Caillou: “ Oh, Mommy, I want to read my book!”

Bink: “ It’s OK, honey, you can read it tomorrow.”

Or

Caillou’s friend: ” Let’s climb this big tree!”

Caillou: “ OK”, as he begins to climb and then to lose his footing.

Bink: “Be careful, Caillou.”

Much of this is language lifted from the show. But it’s appropriate, it’s in context, and it is teaching Bink new words and the ways of voice inflection. And she loves these shows! A win-win, for sure.

The sports thing

Bink does not like group sports, or crowds, or lots of noise, and so she avoids them when she can. So when her day program let us know about an upcoming trip to Rhode Island to see the Pawsox play, a veritable trifecta of sensory sandpaper, she quickly opted out. No surprise, and this was fine with us.

Superguy and I walk a line these days, between encouraging her to try new things and respecting her right to choose. We talk to her about how things change, we change, and something we didn’t like in the past might feel quite different to her now. We also appreciate her slow growing self-awareness and ability to express herself, and honor that as much as possible. So I informed the staff at her program that she’d be sitting that trip out. A few weeks later, Bink spontaneously said ” I will try Pawsox.” !!!!

After I picked my lower jaw up off the floor, I praised Bink for trying something new. My assumption was that the staff at her program had been working to convince her to change her mind. In fact, they had not even mentioned this to her. Why the change, then? In our world this stuff just doesn’t happen much. I gently probed for clues, told Bink how great it was that she decided to be flexible, asked in a few different ways why she’d changed her mind. No answers came forth. I stopped wondering and decided to just enjoy the surprise.

Several days later…

Bink was sitting at the table eating. She’s serious about her food, folks, rarely wants to talk or listen when she is welcoming meals or snacks into her body. I was doing one of the hundred things I do in the kitchen, and I heard the words, addressed to no one in particular: “ I decided to try Pawsox because I saw it on Dora.” Insert! more ! exclamation! points! here!

Me:” You saw Dora playing baseball?”

Bink:” Yes.”

Me:” That’s great! Did it look like fun?”

Bink:” I didn’t know if play it or watch it.”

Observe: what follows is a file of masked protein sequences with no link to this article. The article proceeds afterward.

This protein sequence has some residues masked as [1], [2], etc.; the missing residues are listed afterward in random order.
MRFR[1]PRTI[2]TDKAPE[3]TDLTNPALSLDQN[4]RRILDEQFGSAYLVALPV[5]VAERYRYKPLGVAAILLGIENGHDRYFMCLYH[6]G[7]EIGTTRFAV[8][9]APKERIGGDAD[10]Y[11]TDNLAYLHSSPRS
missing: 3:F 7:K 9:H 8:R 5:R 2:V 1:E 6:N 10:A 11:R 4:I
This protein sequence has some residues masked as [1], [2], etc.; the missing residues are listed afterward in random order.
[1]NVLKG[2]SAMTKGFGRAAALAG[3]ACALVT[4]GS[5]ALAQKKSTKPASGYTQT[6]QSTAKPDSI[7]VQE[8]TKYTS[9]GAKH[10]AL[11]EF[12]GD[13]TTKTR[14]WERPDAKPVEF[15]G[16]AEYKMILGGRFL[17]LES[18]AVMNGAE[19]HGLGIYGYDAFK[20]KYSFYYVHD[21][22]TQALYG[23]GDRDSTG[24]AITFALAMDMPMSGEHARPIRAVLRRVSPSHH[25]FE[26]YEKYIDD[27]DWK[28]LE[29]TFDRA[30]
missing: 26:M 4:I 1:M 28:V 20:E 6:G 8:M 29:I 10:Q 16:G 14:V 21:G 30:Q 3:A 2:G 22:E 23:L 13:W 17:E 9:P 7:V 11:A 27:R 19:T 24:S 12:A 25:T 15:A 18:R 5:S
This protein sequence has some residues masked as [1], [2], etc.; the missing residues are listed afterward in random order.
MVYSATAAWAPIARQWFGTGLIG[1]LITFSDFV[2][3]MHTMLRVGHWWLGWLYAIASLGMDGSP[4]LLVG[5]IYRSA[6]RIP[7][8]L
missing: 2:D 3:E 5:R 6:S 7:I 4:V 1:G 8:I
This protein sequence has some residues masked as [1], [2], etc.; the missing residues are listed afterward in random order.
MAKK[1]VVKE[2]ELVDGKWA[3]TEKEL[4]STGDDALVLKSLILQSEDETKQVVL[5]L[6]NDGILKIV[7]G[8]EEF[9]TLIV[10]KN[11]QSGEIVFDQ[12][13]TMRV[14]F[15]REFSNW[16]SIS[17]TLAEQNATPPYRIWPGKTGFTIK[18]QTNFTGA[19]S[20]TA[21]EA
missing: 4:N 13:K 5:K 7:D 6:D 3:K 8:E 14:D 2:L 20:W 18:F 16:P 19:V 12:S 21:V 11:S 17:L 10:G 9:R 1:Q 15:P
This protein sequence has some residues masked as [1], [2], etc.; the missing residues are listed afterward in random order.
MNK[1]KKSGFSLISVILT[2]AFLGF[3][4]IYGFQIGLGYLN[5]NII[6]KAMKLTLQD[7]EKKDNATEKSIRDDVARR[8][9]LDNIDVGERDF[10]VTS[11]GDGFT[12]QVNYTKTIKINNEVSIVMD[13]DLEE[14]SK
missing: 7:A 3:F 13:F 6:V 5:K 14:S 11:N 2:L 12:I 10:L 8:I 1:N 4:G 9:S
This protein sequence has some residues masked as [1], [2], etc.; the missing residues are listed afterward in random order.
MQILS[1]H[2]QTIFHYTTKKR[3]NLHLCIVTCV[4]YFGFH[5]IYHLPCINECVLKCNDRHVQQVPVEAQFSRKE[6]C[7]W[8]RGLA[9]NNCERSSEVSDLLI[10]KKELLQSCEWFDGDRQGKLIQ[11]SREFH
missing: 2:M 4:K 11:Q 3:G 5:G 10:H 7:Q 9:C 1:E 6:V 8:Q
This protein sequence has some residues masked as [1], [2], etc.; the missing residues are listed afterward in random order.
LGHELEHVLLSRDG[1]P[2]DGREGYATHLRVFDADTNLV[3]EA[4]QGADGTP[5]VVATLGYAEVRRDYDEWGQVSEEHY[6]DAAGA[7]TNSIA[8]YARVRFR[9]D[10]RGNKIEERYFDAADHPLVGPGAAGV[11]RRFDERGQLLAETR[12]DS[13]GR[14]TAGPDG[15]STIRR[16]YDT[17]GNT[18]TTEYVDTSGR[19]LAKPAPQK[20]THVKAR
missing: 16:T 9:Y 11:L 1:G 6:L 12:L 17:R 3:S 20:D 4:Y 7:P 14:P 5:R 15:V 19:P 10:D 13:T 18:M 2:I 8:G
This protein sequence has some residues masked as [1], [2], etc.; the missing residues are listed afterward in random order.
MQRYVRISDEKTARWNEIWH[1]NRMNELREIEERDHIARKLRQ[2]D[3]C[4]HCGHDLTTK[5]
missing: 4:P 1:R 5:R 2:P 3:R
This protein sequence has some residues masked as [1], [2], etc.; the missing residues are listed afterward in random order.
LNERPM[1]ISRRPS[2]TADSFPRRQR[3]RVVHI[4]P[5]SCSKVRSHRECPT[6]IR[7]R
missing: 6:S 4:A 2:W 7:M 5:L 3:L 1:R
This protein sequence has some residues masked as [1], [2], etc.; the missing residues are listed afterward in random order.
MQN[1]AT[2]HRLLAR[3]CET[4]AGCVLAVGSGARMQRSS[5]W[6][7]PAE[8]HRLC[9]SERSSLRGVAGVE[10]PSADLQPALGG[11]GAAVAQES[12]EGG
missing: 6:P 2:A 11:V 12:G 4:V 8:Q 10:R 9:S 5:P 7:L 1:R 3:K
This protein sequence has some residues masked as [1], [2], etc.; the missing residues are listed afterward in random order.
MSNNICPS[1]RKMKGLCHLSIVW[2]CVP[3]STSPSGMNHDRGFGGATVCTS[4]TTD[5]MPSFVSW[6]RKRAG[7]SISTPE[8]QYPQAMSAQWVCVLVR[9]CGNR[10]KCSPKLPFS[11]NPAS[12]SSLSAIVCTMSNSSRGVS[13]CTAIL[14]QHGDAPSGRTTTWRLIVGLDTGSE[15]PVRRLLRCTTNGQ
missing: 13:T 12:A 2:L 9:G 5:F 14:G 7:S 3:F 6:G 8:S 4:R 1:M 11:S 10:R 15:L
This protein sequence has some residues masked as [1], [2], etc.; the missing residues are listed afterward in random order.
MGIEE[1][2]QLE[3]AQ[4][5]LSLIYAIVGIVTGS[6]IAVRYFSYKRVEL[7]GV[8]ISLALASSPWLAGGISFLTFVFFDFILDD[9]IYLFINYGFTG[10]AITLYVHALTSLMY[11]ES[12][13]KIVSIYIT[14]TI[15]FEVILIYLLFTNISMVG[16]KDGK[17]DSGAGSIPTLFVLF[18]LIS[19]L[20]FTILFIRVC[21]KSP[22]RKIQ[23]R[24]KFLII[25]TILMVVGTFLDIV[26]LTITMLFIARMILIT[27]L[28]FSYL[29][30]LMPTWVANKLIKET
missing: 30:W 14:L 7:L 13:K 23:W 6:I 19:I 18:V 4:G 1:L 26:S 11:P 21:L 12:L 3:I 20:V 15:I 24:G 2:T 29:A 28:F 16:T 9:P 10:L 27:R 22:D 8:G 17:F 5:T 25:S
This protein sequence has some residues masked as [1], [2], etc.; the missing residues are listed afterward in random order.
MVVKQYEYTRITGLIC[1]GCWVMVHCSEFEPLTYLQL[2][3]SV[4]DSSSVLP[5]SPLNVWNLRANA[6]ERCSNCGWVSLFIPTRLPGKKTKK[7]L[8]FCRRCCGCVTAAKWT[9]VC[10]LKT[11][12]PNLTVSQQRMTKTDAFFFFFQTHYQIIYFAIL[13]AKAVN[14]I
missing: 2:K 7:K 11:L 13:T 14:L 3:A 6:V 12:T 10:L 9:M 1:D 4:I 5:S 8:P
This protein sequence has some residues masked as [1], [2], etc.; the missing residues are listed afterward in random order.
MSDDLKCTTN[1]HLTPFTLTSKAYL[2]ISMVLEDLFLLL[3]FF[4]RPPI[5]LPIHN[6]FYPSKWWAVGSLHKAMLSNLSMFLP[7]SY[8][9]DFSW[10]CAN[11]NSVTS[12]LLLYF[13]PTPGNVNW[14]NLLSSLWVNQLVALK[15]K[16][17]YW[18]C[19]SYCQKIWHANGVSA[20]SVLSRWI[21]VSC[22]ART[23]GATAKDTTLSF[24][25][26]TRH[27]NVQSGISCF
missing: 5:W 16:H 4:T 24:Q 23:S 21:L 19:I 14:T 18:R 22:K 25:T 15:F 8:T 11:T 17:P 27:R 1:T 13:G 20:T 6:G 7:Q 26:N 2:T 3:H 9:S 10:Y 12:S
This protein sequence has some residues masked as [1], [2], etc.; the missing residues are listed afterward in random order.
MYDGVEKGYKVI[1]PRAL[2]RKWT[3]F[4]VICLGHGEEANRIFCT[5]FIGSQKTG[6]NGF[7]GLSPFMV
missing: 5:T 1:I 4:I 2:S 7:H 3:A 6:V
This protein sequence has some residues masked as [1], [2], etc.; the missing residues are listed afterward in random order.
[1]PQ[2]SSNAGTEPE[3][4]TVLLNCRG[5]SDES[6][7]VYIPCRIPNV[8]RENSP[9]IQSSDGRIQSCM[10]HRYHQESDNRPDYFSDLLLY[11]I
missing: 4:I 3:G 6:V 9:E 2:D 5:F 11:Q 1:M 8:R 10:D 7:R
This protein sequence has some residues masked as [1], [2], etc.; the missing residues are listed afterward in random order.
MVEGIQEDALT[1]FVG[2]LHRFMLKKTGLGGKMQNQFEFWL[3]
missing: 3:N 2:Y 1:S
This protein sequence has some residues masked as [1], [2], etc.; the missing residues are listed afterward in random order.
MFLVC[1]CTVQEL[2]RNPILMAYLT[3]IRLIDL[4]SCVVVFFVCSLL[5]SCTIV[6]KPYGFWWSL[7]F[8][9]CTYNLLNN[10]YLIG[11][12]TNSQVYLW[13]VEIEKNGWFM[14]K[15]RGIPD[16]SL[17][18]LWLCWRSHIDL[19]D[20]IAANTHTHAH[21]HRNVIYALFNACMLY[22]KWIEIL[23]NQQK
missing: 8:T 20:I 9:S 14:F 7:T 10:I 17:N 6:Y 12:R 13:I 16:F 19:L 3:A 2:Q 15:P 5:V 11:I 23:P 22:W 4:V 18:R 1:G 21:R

Me: “Oh. And you learned that you would be watching it, and that it could be fun to watch?”

Bink: ” Yes. There is popcorn and music.”

After telling her there may not be popcorn at Pawsox, and there may or may not be music at times, I decided to just let it be. And so did she. Thank you, Dora! Thank you, Caillou!

To those who want to tell me about how inappropriate it is to let my adult daughter watch her toddler shows, I have some advice. It’s pretty much the same words I’ll offer anyone who sees fit to tell me how my daughter ought to be, and how I ought to be parenting her: Inappropriate THIS!

–Melinda

 

 

It’s a Good Thing

The View from Here

Hello from my couch, where I’ve been planted for the majority of my waking hours for the past twenty five days. Who’s counting? I sure am. I’ve been following doctor’s orders post-surgery and elevating my right foot anytime I am sitting down. This is an improvement, since last week I was gifted with permission to stop elevating it while in bed. This can only be a good thing.

I left my most recent post-operative doctor visit with another gift, though I’m hesitant to label it as such. I said goodbye to the big awkward cast that had covered my right leg from just beneath my first two toes up to about an inch below the knee. In its place I am sporting ( Ha! Tongue so in cheek) a heavier and even more awkward black boot-like thing. It has noisy and strong Velcro strips that multitask beautifully, keeping the boot in place while playing catch-and-hold with large quantities of cat hair.